V-F2 Comparison with baselines

Env/Methods Ours UPN UPN-PerspChange
NavWorld 54.55% 58.00% 7.88%
OfficeWorld 26.67% 27.00% 22.00%
TABLE IV: Comparison of success rate with UPN and UPN-PerspChange.

We also compare the proposed framework with a baseline algorithm, Universal Planning Networks (UPN) [28]. In particular, we test UPN in two scenarios: without and with perspective changes between a learner and a demonstrator. The former serves as the upper bound of our method’s performance. We will call the first method UPN and the second method UPN-PerspChange. In the first method UPN, we train and test UPN under the same perspective. In the second case, UPN is trained with multiple perspective data while the training perspective does not include the testing perspective.

We perform a comparative study on NavWorld with 4 steps of start-goal distance and on OfficeWorld with 10 steps of start-goal distance. The results are presented in Table IV. The results show that the success rate of our method is approaching UPN, the theoretical upper bound. This proves that our FDN effectively handles perspective shift between robot and human data. When there is perspective change, UPN-PerspChange trained with some perspective data can’t generalize to another unseen perspective, and the result is worse than our method. This indicates that the perspective shift is nontrivial and direct transfer does not work.

We also observe that the UPN-PerspChange works better in the OfficeWorld environment than in NavWorld, this is because that in the OfficeWorld environment, the turning angle is 90 degrees while in NavWorld the turning angle is 30 degrees. Therefore, to reach a state in the OfficeWorld, most of the actions are either moving forward or back. Even though the texture in the OfficeWorld is more complicated, the task difficulty with the same number of step between start and goal location is smaller.

Vi Conclusion and Remarks

We propose a novel imitation learning framework for learning a visual navigation policy on a legged robot from human demonstrations. The main challenge is to interpret the expert demonstrations from different perspectives than the robot’s. To this end, we develop a feature disentanglement network (FDN) that extracts perspective-invariant features and a model-based imitation learning algorithm that trains a policy in the learned feature space. We demonstrate that the proposed framework can find effective navigation policies in two simulated worlds and one real environment. We further validate the framework by conducting ablation and comparative studies.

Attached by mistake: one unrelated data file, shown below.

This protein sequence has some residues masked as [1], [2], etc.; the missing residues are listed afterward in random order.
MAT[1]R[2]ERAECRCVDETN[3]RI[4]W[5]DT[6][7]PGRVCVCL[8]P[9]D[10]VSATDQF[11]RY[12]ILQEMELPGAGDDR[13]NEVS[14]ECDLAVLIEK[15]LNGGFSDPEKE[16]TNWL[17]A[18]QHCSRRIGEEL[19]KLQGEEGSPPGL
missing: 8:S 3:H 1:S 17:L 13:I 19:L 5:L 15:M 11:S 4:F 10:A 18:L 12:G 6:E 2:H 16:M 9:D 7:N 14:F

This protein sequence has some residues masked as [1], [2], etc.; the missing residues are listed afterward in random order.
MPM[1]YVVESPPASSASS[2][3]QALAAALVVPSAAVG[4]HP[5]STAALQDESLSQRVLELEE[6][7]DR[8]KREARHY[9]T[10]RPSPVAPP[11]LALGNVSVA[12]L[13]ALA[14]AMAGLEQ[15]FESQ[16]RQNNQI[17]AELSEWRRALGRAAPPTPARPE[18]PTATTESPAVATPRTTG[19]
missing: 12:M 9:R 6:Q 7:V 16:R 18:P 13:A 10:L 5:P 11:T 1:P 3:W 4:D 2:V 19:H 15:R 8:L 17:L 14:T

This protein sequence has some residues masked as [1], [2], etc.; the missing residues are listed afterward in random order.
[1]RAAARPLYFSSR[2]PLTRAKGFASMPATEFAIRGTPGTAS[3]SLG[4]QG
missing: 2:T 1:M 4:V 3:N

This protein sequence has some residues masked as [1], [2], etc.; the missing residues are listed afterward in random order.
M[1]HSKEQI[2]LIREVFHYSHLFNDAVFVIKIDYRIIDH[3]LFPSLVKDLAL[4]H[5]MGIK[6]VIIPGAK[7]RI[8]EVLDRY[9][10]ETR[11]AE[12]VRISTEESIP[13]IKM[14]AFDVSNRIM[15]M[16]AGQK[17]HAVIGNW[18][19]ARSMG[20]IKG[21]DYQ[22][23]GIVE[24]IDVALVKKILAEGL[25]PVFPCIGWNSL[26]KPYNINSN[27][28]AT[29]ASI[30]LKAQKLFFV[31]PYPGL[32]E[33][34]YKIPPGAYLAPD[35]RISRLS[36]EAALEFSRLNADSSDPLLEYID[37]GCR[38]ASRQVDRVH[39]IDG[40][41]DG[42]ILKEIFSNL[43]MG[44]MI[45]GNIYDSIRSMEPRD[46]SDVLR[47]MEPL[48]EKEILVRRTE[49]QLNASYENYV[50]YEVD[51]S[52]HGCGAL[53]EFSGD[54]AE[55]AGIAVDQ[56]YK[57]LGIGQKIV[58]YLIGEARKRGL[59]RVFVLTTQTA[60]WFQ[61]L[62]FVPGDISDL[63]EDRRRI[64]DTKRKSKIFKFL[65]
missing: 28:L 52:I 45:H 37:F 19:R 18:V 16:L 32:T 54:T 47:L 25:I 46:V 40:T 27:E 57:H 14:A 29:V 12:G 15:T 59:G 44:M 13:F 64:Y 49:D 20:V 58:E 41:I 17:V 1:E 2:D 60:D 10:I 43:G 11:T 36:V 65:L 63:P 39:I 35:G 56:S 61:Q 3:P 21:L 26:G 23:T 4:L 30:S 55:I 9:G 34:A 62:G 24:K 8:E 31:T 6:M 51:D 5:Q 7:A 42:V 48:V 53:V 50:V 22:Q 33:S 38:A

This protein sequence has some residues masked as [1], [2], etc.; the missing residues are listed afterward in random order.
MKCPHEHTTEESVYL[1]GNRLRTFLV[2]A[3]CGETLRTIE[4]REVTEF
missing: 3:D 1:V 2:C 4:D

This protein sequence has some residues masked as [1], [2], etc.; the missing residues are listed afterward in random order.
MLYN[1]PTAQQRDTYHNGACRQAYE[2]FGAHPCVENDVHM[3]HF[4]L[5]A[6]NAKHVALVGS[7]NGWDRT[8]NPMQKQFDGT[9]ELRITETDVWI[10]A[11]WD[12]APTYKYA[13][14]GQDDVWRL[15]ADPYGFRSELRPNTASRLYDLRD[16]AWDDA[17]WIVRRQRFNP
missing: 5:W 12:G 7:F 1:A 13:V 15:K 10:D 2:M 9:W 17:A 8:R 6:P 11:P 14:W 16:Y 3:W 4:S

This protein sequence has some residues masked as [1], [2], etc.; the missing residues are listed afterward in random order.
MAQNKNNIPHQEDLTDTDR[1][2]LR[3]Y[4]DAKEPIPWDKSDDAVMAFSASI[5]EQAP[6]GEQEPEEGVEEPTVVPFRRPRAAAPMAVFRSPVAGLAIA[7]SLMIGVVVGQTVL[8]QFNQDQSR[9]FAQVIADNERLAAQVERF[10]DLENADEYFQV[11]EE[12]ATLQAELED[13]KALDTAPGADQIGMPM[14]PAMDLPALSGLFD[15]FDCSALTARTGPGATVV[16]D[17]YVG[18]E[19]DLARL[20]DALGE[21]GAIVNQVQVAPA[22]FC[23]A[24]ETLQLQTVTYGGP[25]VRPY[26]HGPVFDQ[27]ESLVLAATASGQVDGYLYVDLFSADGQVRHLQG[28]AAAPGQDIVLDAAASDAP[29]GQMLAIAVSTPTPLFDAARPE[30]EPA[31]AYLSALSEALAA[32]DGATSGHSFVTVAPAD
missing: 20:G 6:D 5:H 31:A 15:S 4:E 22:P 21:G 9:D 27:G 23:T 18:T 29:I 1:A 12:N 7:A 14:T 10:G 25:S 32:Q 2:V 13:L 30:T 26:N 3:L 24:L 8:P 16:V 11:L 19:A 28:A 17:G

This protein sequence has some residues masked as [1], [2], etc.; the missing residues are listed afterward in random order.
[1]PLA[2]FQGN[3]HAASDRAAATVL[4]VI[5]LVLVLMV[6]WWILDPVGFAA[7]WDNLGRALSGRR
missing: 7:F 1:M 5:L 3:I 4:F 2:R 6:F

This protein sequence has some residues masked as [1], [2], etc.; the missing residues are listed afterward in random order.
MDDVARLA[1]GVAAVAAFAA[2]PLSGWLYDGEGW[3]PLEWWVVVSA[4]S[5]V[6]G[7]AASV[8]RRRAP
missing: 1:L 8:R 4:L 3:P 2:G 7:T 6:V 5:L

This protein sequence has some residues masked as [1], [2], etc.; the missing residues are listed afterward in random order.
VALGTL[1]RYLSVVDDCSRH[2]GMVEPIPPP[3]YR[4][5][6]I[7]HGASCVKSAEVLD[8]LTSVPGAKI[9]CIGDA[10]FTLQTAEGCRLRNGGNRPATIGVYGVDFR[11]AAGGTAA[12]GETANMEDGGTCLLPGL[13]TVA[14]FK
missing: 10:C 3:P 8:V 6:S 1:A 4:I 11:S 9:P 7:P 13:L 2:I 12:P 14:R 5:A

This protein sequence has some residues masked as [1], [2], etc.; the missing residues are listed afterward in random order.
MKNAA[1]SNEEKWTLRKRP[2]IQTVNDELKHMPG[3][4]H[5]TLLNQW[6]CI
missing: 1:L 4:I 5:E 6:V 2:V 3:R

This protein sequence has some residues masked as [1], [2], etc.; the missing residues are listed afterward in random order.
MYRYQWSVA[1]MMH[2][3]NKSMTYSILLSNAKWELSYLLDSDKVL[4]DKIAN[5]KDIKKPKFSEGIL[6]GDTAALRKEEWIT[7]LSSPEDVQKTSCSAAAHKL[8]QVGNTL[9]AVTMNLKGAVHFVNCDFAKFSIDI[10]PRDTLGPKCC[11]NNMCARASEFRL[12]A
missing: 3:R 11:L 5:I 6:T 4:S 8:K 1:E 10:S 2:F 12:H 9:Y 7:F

The bottleneck for deploying the current framework to real-world scenarios is the manual action labeling process of human demonstrations. However, automated action labeling is not straightforward at the required high accuracy (%). One possible approach is to collect a small amount of the robot’s navigation data to build an inverse dynamics model that takes in two consecutive images and predicts the robot’s action. In our experience, this approach works in simulation but not on the real robot because a legged robot’s gait blurs the camera images. In addition, the robot’s discrete actions are often not well-matched with real human demonstrations. In the future, we want to investigate more stable gaits with continuous control commands.

Although we tested the framework for learning a legged robot policy from human demonstrations, the framework is designed to support general imitation learning between any heterogeneous agents. In the future, we hope to build a general system that can learn navigation policies for data-expensive robots, such as legged robots or aerial vehicles, from easy-to-operate robots, such as mobile robots or autonomous cars. If we can fully exploit a large navigation data sets, such as Google Streetview [1], there is great potential to significantly improve the performance on real robots.